Rauh shifts from business to politics

by Jacqueline Rose | 7/3/96 5:00am

Adjusting his crimson and gold striped tie, the New Hampshire Democratic candidate for the U.S. Senate, John Rauh, a Sunapee businessman and Harvard graduate, explained that his recent transition from business to politics was not a surprising change.

In an interview with The Dartmouth, Rauh recalled the death of his father when he was a young boy and said the close relationship he subsequently developed with his uncle, a prominent civil rights lawyer, served to instill in him a deep sense of civic duty.

"Uncle Joe Rauh is one of the century's greatest civil rights lawyers," he said. "From him I learned about public service."

"Deep within me, I have always had a desire to serve," he added.

Rauh, who has never held elected public office, said he honed his interest in politics by taking political science courses while attending Harvard.

Recalling his failed attempt for one of NH's U.S. Senate seats in 1992, Rauh grimaced as he spoke of the difficult decision that confronted him earlier this year when he deliberated over whether to vie for the Senate again.

Rauh said once he realized the election was "win-able," he decided to wage a second bid for the Senate.

"My choices were very different from someone who had never ran before," he said. "I decided to run once I realized I had an obvious base of support."

Gesturing with his hands, Rauh said campaign finance reform became a crucial issue for him while he was engaged in his first run for the Senate.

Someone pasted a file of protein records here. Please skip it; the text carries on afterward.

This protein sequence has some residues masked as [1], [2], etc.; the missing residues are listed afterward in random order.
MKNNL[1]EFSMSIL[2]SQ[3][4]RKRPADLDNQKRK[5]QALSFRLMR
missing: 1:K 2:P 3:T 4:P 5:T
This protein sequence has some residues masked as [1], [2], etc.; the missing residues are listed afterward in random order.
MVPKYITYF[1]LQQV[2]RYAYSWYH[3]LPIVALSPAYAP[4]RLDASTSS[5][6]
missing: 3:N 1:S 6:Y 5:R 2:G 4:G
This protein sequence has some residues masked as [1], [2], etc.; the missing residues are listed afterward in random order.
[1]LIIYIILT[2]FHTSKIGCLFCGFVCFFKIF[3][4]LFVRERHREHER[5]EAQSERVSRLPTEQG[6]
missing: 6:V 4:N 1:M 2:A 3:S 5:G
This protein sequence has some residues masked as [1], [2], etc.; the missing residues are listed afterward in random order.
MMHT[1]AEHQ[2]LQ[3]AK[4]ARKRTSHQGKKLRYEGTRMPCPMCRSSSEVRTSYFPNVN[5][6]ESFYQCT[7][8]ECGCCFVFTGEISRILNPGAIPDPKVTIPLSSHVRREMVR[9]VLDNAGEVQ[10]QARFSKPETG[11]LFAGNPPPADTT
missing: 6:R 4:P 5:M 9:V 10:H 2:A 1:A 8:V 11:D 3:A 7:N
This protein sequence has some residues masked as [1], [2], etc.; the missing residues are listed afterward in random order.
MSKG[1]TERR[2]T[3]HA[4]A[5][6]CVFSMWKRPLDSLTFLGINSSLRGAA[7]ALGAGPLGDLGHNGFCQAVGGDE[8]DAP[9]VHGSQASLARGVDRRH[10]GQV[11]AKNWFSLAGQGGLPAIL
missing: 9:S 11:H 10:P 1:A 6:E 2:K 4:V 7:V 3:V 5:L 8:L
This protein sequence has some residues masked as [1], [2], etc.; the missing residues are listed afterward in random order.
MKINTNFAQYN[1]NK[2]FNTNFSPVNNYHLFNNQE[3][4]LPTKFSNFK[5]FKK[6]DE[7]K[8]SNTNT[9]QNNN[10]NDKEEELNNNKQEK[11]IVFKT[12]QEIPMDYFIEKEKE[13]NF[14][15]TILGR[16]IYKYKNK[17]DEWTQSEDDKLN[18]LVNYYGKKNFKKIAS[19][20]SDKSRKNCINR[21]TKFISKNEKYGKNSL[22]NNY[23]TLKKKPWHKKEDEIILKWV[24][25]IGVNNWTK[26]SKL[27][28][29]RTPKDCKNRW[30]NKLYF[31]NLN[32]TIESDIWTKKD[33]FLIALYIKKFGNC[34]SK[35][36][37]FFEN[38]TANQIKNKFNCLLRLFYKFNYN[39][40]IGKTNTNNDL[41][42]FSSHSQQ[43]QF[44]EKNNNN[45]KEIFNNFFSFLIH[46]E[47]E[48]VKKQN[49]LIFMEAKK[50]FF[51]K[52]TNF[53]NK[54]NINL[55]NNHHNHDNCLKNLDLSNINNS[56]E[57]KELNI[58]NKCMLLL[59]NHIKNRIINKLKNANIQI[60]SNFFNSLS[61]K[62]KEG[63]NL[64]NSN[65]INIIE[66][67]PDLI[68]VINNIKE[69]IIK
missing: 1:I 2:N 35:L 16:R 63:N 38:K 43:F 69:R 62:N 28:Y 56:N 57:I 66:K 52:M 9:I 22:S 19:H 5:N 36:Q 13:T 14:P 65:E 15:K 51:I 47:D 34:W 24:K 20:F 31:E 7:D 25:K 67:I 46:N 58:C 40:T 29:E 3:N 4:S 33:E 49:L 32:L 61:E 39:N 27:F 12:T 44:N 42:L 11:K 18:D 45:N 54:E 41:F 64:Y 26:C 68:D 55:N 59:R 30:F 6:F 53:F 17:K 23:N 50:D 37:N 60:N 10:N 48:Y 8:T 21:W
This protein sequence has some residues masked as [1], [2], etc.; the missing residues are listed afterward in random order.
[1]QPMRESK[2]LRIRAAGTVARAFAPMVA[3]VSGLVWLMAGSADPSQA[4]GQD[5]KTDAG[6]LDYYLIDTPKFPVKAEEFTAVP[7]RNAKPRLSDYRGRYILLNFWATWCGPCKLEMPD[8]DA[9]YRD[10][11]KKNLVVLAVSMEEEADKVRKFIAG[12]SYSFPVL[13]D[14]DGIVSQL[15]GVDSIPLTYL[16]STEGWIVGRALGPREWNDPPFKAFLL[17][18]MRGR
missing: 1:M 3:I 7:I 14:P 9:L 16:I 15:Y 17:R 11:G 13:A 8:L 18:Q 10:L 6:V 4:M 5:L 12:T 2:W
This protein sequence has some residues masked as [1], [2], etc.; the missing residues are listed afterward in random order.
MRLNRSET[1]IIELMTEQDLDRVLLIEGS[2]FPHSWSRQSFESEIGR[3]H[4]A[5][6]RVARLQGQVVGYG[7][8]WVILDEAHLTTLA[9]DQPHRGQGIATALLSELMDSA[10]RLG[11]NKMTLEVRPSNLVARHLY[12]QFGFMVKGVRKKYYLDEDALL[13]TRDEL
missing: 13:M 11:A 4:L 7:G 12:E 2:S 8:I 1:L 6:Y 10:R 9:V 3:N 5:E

"In the general election against [incumbent Republican senator] Judd Gregg, I first saw what I had never seen before," he incredulously exclaimed. "Wealthy constituents were giving to both parties. It was appalling."

"The tax breaks and subsidies were also appalling," he added. "That destroys the trusting relationship between the American community and Washington."

Rauh said he vowed in 1992 that if he ran for Senate again, campaign finance reform would hold a privileged place in his campaign.

Rauh affectionately referred to his wife Mary, who vigorously shook hands with audience members before and after her husband's speech, as, "My partner."

"Mary has a tremendous number of skills, the strongest of which is building cohesion," he said.

Smiling broadly, Mary said she enjoys working full-time on her husband's campaign.

"New Hampshire is a fun place to campaign in because it is small and you can always get to talk to people," she said. "You get a lot of psychic reward."

Rauh said he "doesn't know" if his political aspirations extend beyond the Senate, but his wife quipped, as she was once told by the wife of another candidate for U.S. Senate, "Honey, they all want to be president."

Rauh said he is not a stranger to the College. He has taught classes in the sociology department over the last several years and is a personal friend of Chair of the Education Department Reese Binswanger.

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